alexa Abnormal stem cells in autoimmune-prone mice are responsible for premature thymic involution.
Genetics & Molecular Biology

Genetics & Molecular Biology

Journal of Genetic Syndromes & Gene Therapy

Author(s): Nakamura T, Ikehara S, Good RA, Inoe S, Sekita K,

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Abstract Autoimmune-prone mice show premature thymic involution, including morphological and functional abnormalities. To determine why the thymic abnormalities develop in autoimmune-prone mice, transplantation of the thymus and/or bone marrow was performed. When thymuses of newborn MRL/1 (H-2k) mice were grafted into C3H/HeN nu/nu(H-2k) mice, the engrafted thymuses did not show the abnormalities which characterize the thymus in the autoimmune-prone MRL/1 mice. By contrast, when thymuses of newborn C3H/HeN or MRL/n mice were grafted into MRL/1 mice, the engrafted thymuses developed after an interval of 3 months the same morphological abnormalities as were seen in MRL/1 mice. Thus, we can conclude that premature involution of the thymus in autoimmune-prone mice may not be a genetically determined abnormality intrinsic to the thymus, but rather an abnormality secondary to other events occurring in these mice. When bone marrow of young C3H/HeN nu/nu mice was transplanted into irradiated (850 rad) MRL/1 mice, neither thymic abnormalities nor autoimmune diseases developed. Therefore, it seem likely that abnormal stem cells in autoimmune-prone mice induce thymic abnormalities, and these, in turn, are associated with the development of autoimmune diseases.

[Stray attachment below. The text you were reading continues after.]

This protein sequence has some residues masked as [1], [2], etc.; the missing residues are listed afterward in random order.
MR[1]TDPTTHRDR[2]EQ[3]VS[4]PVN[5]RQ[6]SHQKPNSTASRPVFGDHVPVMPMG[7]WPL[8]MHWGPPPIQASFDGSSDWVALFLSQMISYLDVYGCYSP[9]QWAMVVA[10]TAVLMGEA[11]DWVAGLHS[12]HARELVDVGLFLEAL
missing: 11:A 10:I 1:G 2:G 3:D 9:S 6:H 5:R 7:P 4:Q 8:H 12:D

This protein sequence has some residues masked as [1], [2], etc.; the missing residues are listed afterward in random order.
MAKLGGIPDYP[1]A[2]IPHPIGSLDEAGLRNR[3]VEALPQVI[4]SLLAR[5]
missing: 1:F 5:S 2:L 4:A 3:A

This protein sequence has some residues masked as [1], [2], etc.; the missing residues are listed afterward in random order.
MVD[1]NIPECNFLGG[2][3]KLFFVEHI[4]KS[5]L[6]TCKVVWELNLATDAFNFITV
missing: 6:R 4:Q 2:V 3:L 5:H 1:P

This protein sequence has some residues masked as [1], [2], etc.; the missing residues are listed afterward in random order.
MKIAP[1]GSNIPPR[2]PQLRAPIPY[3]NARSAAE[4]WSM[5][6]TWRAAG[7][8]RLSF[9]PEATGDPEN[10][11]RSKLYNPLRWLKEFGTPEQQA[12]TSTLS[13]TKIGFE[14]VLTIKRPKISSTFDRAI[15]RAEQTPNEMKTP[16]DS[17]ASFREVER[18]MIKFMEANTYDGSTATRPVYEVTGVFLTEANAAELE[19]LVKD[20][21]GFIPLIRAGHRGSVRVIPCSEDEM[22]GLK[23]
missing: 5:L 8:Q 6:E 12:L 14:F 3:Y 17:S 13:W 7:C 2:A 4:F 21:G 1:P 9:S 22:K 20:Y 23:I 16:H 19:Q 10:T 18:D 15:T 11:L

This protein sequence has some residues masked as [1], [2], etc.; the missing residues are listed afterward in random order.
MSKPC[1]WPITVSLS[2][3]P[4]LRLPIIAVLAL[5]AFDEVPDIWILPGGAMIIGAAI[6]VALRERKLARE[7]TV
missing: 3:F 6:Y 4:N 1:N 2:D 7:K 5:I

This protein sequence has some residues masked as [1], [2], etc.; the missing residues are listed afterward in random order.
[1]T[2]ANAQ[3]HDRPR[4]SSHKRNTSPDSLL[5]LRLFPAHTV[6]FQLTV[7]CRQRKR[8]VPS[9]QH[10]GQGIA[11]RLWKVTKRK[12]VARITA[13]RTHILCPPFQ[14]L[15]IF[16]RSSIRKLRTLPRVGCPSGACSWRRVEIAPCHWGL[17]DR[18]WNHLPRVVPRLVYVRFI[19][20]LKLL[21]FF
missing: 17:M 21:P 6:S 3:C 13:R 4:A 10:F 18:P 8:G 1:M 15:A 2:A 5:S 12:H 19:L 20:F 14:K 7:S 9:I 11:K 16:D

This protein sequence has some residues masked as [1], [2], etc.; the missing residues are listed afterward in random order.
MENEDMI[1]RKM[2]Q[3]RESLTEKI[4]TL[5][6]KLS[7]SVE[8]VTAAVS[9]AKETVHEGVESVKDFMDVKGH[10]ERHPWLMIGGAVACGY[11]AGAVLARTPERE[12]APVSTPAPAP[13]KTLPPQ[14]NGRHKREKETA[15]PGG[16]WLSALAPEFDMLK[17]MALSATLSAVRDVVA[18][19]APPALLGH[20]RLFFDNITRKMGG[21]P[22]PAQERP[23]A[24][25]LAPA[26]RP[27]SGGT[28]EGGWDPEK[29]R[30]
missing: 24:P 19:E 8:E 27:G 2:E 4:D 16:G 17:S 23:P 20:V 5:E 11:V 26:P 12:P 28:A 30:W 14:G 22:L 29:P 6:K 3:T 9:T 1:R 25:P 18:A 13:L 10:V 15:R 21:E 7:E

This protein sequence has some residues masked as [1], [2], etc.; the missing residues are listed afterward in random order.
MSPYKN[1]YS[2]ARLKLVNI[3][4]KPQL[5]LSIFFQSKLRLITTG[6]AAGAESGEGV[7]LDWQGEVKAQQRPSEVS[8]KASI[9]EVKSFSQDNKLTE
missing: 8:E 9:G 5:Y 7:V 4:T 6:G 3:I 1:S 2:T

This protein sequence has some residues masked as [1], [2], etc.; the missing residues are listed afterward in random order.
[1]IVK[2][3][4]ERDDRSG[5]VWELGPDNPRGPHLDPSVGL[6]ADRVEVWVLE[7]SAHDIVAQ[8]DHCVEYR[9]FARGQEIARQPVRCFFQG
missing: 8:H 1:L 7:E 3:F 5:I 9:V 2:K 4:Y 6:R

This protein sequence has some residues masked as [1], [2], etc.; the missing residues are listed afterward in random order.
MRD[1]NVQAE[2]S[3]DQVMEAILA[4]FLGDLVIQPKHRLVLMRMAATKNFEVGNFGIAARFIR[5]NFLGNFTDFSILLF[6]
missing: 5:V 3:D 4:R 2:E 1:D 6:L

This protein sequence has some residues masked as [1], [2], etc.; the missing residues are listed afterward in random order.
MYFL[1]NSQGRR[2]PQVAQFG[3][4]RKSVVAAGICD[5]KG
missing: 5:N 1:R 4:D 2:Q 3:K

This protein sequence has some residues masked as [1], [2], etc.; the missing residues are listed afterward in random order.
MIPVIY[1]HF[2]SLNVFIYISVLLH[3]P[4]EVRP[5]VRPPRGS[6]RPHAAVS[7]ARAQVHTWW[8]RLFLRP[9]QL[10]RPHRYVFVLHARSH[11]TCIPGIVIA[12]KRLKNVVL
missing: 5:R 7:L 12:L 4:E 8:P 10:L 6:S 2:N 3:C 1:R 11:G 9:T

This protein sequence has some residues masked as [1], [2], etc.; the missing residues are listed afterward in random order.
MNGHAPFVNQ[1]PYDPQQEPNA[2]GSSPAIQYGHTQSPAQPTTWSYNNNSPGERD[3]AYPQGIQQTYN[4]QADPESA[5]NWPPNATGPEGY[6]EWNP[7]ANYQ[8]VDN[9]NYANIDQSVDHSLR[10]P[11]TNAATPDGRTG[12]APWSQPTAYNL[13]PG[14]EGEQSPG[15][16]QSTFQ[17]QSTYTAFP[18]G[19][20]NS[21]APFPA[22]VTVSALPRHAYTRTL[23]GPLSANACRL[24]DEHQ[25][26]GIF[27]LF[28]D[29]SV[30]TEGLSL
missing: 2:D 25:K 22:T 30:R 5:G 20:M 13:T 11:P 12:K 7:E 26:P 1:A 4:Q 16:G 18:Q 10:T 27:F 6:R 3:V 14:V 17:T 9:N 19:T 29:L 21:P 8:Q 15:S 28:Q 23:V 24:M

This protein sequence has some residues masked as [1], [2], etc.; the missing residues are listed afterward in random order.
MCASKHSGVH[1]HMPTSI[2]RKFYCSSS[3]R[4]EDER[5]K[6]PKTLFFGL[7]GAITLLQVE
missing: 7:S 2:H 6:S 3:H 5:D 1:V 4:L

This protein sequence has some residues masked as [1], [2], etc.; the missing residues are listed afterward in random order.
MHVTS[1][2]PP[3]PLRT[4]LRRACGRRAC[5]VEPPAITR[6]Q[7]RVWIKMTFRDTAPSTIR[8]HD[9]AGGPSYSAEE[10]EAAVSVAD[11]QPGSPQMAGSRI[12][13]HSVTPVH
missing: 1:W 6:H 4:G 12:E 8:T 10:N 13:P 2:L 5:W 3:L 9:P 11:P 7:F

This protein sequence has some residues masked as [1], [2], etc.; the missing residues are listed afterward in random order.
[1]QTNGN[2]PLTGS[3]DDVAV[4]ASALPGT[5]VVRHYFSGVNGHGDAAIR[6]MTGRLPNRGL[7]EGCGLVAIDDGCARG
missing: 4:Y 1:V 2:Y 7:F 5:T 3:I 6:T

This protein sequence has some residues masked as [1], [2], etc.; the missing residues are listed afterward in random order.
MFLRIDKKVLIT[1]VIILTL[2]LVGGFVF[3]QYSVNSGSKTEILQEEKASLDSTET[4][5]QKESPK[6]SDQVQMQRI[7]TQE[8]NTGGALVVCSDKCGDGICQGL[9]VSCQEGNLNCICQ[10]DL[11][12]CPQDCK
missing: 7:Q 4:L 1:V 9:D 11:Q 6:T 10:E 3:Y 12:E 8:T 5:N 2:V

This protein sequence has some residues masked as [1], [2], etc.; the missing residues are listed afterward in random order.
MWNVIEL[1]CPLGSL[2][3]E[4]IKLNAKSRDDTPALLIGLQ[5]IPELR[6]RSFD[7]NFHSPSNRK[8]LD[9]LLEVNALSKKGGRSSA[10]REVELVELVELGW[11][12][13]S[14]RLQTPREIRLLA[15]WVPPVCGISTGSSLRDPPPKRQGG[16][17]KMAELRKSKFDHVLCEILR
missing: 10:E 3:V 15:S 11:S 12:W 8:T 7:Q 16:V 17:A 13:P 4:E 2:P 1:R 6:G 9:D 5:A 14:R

This article was published in Thymus and referenced in Journal of Genetic Syndromes & Gene Therapy

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